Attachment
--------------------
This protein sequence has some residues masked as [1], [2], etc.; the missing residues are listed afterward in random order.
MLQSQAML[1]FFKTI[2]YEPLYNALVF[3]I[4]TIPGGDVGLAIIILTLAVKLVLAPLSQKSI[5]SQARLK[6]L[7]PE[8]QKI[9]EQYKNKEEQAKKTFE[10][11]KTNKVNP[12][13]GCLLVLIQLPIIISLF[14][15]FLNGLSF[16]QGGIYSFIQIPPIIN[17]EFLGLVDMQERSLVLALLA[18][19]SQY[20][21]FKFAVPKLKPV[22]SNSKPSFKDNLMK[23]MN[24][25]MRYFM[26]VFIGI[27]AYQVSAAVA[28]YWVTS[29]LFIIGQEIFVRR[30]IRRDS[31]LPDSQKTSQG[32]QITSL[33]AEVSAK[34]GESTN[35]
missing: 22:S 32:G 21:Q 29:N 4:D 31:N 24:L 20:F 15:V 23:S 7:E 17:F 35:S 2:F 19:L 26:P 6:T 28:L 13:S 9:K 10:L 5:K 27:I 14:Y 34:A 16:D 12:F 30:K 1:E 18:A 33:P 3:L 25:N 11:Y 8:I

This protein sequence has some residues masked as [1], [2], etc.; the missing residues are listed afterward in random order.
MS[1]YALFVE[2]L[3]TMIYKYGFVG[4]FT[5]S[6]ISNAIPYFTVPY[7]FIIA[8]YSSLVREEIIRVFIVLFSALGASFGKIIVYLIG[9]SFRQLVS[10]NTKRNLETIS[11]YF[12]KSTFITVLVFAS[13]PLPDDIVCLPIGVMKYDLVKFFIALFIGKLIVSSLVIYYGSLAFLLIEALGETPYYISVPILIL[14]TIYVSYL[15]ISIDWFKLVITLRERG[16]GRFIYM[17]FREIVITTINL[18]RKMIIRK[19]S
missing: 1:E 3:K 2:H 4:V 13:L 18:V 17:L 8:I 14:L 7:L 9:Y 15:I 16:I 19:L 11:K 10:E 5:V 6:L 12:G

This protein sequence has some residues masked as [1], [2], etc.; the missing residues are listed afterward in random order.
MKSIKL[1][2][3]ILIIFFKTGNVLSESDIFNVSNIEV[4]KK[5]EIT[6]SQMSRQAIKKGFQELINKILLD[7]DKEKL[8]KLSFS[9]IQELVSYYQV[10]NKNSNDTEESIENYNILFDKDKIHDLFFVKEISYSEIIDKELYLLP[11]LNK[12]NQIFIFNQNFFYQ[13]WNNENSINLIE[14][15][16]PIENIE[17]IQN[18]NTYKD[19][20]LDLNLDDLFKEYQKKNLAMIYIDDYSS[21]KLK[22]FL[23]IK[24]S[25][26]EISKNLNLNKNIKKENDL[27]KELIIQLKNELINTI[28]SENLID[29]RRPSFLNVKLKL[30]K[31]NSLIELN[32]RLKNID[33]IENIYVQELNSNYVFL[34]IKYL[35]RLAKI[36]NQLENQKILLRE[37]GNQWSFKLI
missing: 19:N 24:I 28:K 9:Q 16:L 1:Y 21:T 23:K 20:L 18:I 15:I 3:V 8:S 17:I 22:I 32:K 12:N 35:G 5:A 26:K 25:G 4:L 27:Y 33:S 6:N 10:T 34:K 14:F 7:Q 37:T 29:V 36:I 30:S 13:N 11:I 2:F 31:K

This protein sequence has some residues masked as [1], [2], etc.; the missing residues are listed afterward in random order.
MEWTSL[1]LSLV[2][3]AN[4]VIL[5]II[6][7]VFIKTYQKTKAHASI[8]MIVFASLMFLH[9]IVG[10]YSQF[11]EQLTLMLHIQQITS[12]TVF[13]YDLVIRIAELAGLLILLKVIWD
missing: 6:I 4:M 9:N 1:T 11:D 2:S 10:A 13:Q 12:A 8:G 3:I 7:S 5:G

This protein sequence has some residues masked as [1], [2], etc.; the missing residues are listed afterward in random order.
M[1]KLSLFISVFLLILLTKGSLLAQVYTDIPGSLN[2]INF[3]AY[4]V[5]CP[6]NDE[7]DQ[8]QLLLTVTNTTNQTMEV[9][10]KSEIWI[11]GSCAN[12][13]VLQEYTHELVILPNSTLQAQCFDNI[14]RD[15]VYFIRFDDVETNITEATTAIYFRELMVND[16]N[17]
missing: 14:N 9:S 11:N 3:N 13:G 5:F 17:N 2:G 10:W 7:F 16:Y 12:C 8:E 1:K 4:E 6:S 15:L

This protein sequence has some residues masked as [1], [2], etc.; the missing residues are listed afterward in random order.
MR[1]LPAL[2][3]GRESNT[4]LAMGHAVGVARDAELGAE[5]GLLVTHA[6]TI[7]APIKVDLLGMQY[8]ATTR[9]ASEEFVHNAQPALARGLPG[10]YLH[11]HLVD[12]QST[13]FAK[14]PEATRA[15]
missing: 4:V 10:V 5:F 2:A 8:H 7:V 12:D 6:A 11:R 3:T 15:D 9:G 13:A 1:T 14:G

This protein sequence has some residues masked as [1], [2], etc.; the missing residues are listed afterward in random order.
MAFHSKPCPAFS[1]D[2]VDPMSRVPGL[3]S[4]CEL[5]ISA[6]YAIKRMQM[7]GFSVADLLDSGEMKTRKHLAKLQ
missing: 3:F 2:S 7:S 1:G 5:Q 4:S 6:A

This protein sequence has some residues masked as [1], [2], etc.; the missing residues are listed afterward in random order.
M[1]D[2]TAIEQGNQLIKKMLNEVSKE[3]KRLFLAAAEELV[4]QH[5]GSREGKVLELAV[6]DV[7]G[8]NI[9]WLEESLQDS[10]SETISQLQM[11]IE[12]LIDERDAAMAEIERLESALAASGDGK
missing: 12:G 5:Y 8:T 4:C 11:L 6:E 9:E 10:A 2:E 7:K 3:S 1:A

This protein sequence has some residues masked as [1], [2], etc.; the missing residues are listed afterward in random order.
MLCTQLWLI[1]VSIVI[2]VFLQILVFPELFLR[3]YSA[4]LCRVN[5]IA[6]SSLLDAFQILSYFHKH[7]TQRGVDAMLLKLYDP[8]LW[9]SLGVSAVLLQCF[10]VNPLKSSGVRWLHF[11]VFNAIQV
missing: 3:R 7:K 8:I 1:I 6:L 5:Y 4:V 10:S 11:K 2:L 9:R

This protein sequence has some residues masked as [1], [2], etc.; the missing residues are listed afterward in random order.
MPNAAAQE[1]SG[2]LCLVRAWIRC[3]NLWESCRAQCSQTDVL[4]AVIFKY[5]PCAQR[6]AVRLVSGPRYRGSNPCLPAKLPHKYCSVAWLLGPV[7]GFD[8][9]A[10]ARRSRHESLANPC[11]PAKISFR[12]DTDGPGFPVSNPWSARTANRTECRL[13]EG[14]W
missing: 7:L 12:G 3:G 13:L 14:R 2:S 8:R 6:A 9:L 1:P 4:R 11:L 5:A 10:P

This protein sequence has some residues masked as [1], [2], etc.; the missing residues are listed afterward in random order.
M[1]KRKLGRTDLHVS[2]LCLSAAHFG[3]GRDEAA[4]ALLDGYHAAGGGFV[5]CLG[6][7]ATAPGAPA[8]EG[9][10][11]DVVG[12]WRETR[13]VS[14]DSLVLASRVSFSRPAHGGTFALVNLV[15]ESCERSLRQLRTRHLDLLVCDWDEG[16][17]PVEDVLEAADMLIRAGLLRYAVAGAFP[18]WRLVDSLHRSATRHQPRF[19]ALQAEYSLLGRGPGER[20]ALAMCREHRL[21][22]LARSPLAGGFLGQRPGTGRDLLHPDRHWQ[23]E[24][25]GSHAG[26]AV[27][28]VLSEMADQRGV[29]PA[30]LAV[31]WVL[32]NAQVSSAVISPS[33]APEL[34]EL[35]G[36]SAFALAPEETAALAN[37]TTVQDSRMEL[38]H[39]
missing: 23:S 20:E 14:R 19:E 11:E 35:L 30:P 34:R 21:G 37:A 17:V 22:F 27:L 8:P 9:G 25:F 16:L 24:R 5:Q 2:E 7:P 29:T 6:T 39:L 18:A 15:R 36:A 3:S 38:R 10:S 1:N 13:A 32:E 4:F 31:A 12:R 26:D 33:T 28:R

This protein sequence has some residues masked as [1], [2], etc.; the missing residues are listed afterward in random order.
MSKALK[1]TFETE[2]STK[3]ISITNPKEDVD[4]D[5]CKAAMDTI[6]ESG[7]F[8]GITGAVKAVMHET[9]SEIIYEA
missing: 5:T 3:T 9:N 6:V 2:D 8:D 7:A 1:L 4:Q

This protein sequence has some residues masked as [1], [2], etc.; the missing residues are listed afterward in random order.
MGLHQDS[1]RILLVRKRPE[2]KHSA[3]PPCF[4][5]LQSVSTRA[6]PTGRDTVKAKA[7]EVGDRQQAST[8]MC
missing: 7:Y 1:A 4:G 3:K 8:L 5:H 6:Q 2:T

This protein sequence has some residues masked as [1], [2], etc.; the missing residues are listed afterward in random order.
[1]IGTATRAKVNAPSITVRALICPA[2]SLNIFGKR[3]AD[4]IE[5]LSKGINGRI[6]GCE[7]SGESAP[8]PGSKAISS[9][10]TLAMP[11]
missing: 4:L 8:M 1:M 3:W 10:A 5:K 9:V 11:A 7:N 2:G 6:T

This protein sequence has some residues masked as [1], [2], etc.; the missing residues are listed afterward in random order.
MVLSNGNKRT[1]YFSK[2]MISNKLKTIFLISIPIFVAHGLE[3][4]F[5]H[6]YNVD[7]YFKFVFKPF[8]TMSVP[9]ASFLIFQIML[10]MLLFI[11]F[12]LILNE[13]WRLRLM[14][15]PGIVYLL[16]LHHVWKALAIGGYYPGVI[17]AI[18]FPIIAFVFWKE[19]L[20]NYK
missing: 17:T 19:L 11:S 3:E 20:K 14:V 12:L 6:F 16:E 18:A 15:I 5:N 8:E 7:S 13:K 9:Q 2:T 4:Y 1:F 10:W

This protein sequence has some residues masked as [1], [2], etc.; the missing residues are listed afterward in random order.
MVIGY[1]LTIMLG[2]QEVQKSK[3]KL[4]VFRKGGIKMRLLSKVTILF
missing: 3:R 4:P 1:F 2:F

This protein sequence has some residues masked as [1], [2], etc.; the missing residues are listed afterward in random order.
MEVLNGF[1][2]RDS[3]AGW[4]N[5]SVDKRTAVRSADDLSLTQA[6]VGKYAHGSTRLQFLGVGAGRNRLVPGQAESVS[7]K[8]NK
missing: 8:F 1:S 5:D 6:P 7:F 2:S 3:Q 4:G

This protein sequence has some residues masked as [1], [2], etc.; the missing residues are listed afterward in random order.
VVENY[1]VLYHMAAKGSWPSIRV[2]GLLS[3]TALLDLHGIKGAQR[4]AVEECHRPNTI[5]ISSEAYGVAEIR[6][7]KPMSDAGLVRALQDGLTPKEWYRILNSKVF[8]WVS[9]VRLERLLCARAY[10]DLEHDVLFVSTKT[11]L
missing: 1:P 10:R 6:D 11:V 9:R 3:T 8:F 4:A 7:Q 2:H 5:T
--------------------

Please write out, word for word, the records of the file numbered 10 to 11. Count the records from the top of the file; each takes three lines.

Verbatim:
This protein sequence has some residues masked as [1], [2], etc.; the missing residues are listed afterward in random order.
MPNAAAQE[1]SG[2]LCLVRAWIRC[3]NLWESCRAQCSQTDVL[4]AVIFKY[5]PCAQR[6]AVRLVSGPRYRGSNPCLPAKLPHKYCSVAWLLGPV[7]GFD[8][9]A[10]ARRSRHESLANPC[11]PAKISFR[12]DTDGPGFPVSNPWSARTANRTECRL[13]EG[14]W
missing: 7:L 12:G 3:G 13:L 14:R 2:S 8:R 6:A 9:L 1:P 4:R 11:L 5:A 10:P

This protein sequence has some residues masked as [1], [2], etc.; the missing residues are listed afterward in random order.
M[1]KRKLGRTDLHVS[2]LCLSAAHFG[3]GRDEAA[4]ALLDGYHAAGGGFV[5]CLG[6][7]ATAPGAPA[8]EG[9][10][11]DVVG[12]WRETR[13]VS[14]DSLVLASRVSFSRPAHGGTFALVNLV[15]ESCERSLRQLRTRHLDLLVCDWDEG[16][17]PVEDVLEAADMLIRAGLLRYAVAGAFP[18]WRLVDSLHRSATRHQPRF[19]ALQAEYSLLGRGPGER[20]ALAMCREHRL[21][22]LARSPLAGGFLGQRPGTGRDLLHPDRHWQ[23]E[24][25]GSHAG[26]AV[27][28]VLSEMADQRGV[29]PA[30]LAV[31]WVL[32]NAQVSSAVISPS[33]APEL[34]EL[35]G[36]SAFALAPEETAALAN[37]TTVQDSRMEL[38]H[39]
missing: 23:S 20:E 14:R 19:E 11:E 35:L 30:P 34:R 21:G 37:A 17:V 22:F 27:L 8:P 9:G 25:F 16:L 24:R 5:Q 2:E 7:P 29:T 6:T 39:L 18:A 15:R 36:A 3:S 38:R 10:S 1:N 13:A 32:E 4:F 31:A 12:R 26:D 33:T 28:R